Stress Lowers Sperm Count By Overwhelming Cells That Make Testosterone

November 21, 1997

NEW YORK - Why does stress cause a man's sperm count to plummet? Research led by Population Council endocrinologist Matthew Hardy found that stress hormones overpower the enzymes responsible for ensuring that cells in the testes produce testosterone, which is necessary for sperm formation.

Offering the first evidence that stress acts locally within the testes, via the Leydig cells, the report by Hardy and his colleagues is the lead article in the December Endocrinology and is accompanied by an editorial comment.

"It's well known that stress exerts a profound suppression on the male reproductive system, but we really haven't understood until now where or how in the complex process of spermatogenesis it happens," Hardy says. "This is also a new way of understanding how enzymes work in Leydig cells."

While Hardy's work provides insight into male reproduction, it may also aid the design of new male contraceptives. He comments, "I am ultimately interested in the control of testosterone production. Anytime you look at the biosynthesis of testosterone, you are looking at a potential way to regulate sperm production."

Hardy found receptors in adult Leydig cells that mediate the action of glucocorticoid hormone. In small amounts, glucocorticoid helps cells grow and thrive, but in the large amounts produced during times of stress, it disrupts normal body processes. Too much glucocorticoid overwhelms the Leydig cell defense mechanism, which is controlled by an enzyme called, for short, 11ßHSD-1. The cell produces only enough 11ßHSD-1 to cope with normal amounts of glucocorticoid. The surfeit of hormone overwhelms the capacity of 11ßHSD-1 to neutralize it, shortcircuiting testosterone production. Without testosterone, other sperm-making cells do not begin to manufacture sperm.

Enzyme acts as a double agent

11ßHSD-1 assists and neutralizes glucocorticoid as necessary. As Leydig cells develop, the amount of enzyme increases in parallel with the amount of glucocorticoid receptors. In immature Leydig cells of young mammals, 11ßHSD-1 facilitates the action of glucocorticoid, which helps Leydig cells divide. In essence, according to Hardy's data, glucocorticoid does for the developing Leydig cell what it does for other cells in the body. Fully matured Leydig cells retain their glucocorticoid receptors, but when the hormone enters adult cells it interferes with their ability to make testosterone. So the cells flip the catalytic switch: The enzyme inactivates glucocorticoid, allowing them to make testosterone.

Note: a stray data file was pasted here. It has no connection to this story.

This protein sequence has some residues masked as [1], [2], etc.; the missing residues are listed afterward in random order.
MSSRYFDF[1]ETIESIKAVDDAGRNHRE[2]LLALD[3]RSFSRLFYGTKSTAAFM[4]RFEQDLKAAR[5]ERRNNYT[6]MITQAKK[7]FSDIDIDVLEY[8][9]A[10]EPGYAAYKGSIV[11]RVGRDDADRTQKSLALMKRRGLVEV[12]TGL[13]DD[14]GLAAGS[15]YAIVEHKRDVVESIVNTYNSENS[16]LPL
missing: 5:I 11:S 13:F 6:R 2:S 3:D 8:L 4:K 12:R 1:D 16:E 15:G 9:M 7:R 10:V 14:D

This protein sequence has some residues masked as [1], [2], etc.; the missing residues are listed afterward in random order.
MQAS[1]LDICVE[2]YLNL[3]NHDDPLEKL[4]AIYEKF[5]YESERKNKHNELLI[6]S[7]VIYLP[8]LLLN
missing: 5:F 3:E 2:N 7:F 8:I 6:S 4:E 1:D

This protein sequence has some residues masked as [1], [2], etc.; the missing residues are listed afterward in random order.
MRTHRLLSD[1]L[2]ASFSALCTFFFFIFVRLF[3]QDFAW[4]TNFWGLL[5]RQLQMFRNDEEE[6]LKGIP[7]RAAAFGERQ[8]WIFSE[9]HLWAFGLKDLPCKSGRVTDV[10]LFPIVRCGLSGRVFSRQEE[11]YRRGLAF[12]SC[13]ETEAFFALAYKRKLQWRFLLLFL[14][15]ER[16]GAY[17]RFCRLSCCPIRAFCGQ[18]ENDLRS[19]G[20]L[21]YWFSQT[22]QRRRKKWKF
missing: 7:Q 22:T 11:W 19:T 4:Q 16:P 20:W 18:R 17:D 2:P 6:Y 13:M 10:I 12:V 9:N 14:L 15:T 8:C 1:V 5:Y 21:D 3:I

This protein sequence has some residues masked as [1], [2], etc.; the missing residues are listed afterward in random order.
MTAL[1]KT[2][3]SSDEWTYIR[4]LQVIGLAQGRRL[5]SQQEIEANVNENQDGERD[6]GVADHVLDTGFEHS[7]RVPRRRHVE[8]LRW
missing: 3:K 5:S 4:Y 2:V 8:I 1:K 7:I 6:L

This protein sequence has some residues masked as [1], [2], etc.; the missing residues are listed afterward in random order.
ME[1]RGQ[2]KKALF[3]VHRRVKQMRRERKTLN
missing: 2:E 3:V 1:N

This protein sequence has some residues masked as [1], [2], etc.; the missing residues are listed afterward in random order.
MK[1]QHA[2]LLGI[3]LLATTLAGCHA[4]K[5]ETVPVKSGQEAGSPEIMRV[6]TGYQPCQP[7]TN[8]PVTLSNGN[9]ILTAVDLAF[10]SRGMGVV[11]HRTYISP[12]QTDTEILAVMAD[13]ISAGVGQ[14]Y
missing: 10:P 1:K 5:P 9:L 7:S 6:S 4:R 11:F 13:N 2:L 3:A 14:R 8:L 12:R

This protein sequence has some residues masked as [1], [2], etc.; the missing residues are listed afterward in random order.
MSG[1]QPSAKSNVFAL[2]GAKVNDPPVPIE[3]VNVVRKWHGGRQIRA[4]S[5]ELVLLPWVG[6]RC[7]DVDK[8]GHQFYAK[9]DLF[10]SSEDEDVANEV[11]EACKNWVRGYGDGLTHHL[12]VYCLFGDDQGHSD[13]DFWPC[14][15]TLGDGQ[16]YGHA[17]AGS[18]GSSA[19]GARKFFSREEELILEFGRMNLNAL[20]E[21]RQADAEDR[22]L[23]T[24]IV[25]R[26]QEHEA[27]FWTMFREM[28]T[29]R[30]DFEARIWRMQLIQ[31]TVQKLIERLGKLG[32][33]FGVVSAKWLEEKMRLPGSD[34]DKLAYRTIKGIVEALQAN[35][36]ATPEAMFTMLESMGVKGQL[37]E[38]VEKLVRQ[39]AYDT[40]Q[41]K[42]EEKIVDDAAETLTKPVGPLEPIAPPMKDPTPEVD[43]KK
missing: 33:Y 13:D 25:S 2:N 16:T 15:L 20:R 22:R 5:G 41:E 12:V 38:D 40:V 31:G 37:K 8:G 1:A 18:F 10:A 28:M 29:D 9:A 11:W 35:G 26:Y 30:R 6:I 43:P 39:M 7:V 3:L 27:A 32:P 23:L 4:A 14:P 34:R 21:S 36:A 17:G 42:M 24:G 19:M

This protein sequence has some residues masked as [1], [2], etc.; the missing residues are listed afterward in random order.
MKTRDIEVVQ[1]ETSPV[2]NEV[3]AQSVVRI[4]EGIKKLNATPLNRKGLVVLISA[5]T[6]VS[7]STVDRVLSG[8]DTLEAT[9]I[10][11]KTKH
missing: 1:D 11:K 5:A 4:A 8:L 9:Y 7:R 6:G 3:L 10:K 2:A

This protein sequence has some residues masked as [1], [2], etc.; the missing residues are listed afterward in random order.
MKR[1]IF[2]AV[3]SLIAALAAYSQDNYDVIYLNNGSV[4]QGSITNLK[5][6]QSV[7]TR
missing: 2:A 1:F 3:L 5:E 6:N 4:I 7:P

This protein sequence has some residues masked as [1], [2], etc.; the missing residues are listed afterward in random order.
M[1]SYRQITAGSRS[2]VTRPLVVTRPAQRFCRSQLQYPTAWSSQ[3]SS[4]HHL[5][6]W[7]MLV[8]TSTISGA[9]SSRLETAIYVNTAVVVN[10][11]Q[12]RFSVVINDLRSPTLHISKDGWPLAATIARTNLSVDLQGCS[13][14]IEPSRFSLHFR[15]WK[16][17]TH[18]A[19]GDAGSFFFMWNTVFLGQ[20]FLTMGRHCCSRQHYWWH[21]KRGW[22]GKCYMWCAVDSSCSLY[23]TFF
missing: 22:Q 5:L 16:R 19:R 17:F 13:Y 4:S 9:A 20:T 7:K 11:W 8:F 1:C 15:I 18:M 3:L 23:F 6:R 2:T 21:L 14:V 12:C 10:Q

Though the enzyme's activity is opposite, its allegiance is constant, now aiding and now inhibiting glucocorticoid always to the Leydig cell's benefit.

Hardy's data on enzymatic activity within Leydig cells also contained clues hinting that the enzyme active in the adult Leydig cell may not be 11ßHSD-1. Two forms of 11ßHSD are known but only 11ßHSD-1 is active in testicular cells. Hardy's data suggest the presence of a third, previously unknown form of the enzyme.

"We don't know exactly what this enzyme is, though it is very similar to 11ßHSD-1. And we can see what it is doing. This enzyme is the one that maintains testosterone production in the Leydig cell," he explains. The current report follows up on two articles published this year in Endocrinology by Hardy and members of his lab. In them, he sets forth the rationale for his research on sperm formation and provides the preliminary evidence for the novel enzyme on which this research is based.

Hardy scrutinized the level and type of enzyme activity in precursor, immature, and adult Leydig cells. He saw that enzyme reactions skyrocketed in the adult cell. Compared to the immature Leydig cell, enzyme activity in the adult cell was ten times more effective at metabolizing glucocorticoid. It was as if one man had gained the strength of ten.

"My theory now is that this more powerful enzyme emerges when the Leydig cells mature. It may be encoded by a gene closely related to the 11ßHSD gene expressed in younger Leydig cells," Hardy explains. Perhaps because it has several hallmarks of the known 11ßHSD-1, no scientist has spotted the novel enzyme during 40 years of research on the 11ßHSD enzymes.

Hardy has other evidence that the enzyme activity changes in response to stress. He and his colleagues found that dominant rats living in stressful conditions, which produce higher levels of testosterone, have higher levels of enzyme activity that counter increased glucocorticoids and ensure that they remain fertile.

The Population Council is an international, nonprofit, nongovernmental institution that seeks to improve the wellbeing and reproductive health of current and future generations around the world and to help achieve a humane, equitable, and sustainable balance between people and resources. The Council conducts biomedical, social science, and public health research and helps build research capacities in developing countries. Established in 1952, the Council is governed by an international board of trustees. Its New York headquarters supports a global network of regional and country offices.

Population Council

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